Additionally, people trying to get over their addictions can often notice a rise in their stress levels. Trying to cope with the lack of substances in your system can be painful and dangerous, making it a very stressful situation to endure.

What Links Stress and Addiction Recovery?

When entering addiction recovery or treatment, it can be scary to think about how your life will change. Eliminating substances from your life is no easy task, especially when you rely on them to function every day.

Substances usually fill the body with dopamine which makes a person feel good. When they stop using drugs, there is an apparent lack of dopamine.

This lack of dopamine can cause stress levels to rise as your body tries to cope with the fact that it’s not getting what it needs to function. Addiction recovery is difficult as it is, but now with heightened levels of stress and no substances to turn to, you have to come up with new ways to cope.

Coping Mechanisms for Stress and Addiction

Coping mechanisms for stress and addiction often play off of each other. A coping mechanism for stress might be substance abuse, whereas trying to figure out healthy coping mechanisms for alcohol use and drug abuse can incite even more stress.

Trying to find a balance is not always easy, but treating both at the same time is the only real way to see progress. The best way to seek help for stress and addiction is to determine which coping methods work best to lower your stress. If you can work on limiting your stress, you can also work towards eliminating drug use as an unhealthy coping mechanism.

Managing Stress While Experiencing Addiction

Learning how to manage your stress can help you in more ways than one. You will live a happier and healthier life if you are not plagued by constant worry or fear.

If you are experiencing low levels of stress in normal situations, you might not need to worry as much about your stress levels. However, someone with overwhelming feelings of stress towards things that are out of their control is more likely to struggle.

There are some healthy coping mechanisms that you can try to lower your stress levels and make them more manageable. What will hopefully come from this is a healthier way to fight back against alcohol and drug addiction where you actually see the benefits.

Some tips for managing your stress in relation to addiction are:

  • Practice meditation and mindfulness. Learning to control your breathing in high-stress situations can help you regulate your emotions better. It can also help you to become more aware of your feelings and thoughts. You can ask yourself why you are stressed out and how you can make the situation less stressful.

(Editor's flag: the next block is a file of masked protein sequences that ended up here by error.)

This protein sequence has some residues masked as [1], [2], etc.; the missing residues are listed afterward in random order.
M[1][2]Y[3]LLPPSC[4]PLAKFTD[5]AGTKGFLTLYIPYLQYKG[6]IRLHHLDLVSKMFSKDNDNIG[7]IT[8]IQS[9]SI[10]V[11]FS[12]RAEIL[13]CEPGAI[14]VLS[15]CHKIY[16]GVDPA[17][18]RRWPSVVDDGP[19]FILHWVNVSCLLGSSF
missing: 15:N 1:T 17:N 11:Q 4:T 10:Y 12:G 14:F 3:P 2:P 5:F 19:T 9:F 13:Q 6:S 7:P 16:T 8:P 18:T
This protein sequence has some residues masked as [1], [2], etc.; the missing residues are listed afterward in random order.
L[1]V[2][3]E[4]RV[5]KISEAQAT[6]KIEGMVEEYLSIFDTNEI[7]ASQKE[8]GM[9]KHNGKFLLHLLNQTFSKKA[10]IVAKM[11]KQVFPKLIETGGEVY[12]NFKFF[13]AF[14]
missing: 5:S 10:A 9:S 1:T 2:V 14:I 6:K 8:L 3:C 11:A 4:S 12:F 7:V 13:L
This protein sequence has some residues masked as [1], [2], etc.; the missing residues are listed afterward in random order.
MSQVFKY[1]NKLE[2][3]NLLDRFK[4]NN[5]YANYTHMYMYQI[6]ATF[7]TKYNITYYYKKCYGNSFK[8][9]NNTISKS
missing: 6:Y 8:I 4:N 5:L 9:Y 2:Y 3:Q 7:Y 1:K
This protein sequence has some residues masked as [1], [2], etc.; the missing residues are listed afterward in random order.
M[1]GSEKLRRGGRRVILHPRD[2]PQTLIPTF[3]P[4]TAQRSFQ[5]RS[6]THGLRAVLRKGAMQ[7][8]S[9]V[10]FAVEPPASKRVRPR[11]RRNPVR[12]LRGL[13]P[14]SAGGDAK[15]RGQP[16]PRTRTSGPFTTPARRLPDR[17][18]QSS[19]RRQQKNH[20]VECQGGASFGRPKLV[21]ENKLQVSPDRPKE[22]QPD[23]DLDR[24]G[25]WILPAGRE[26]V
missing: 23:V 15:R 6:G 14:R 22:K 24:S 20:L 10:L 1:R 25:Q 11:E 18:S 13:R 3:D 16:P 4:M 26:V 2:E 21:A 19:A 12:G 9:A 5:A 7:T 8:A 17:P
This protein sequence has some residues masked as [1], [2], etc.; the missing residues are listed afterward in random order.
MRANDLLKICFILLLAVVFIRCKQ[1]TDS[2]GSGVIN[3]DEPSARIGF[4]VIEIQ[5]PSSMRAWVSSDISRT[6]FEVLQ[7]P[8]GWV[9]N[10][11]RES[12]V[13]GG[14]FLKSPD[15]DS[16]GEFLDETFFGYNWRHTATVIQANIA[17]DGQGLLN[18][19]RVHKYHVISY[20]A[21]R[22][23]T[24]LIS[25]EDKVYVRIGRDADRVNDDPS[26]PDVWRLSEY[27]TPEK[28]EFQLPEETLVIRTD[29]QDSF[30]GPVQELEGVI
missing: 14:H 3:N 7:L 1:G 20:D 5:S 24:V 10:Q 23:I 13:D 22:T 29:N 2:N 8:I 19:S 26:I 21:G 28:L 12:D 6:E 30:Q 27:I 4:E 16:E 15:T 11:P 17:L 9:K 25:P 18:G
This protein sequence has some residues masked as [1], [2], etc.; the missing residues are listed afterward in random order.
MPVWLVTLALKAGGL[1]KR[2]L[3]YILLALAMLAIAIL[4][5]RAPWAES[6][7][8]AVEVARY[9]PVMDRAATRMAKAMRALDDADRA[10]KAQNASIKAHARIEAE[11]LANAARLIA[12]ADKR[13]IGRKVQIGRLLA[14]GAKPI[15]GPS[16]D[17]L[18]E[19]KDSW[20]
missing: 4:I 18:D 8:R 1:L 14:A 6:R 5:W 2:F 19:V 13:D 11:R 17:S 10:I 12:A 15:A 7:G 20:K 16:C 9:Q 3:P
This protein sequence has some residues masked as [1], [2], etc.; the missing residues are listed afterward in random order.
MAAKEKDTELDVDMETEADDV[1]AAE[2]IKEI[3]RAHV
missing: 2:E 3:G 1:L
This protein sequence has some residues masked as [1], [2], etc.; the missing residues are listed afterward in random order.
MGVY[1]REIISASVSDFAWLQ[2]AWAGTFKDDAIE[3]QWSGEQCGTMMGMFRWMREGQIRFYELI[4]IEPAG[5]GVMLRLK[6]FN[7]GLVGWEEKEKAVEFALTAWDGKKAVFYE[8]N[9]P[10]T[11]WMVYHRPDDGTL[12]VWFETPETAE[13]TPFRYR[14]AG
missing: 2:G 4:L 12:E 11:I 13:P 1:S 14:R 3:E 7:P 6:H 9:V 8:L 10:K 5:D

• Feed yourself nutritional meals. Stress can be hard to deal with when you are not nourishing yourself. Eating a well-balanced meal multiple times a day can keep your body at a healthy functioning level. You will be better equipped to handle your stress when well-fed.

  • Exercise when you feel stressed. Exercise is a great way to relieve yourself of stress. When you are stressed and looking to burn off steam, the best thing you can do for yourself is to move your body. Choosing exercise over substances will benefit your health in the long run.

  • Spend time outdoors. Fresh air, sunshine, and the ambiance of nature all work together to lower stress levels and increase your general mood. Grab your bike and go for a ride, spend time on a nice nature trail, or find a body of water and simply sit by it.

  • Seek out community. When battling addiction recovery and your stress, finding a community that can support and understand you makes the process easier — whether in an addiction treatment program or online. With apps like Sober Sidekick, finding support from a sober community or support group can change the trajectory of your recovery. Download it today and learn about other coping mechanisms people use to combat their own stress and addiction!

And, of course, finding a dedicated mental health therapist to support you through stressful times can be helpful. Behavioral therapy can be incredibly helpful in rewiring your brain to seek out healthy coping mechanisms in times of stress.

Find Help With Sober Sidekick

When stress and addiction connect, the recovery process can feel more challenging. But there is hope. By seeking out community, learning healthy coping mechanisms, and staying present with yourself, you can beat this.

Download today on Android or iPhone to see what being around a community of people who are seeking healthier forms of help to get them through their dark times.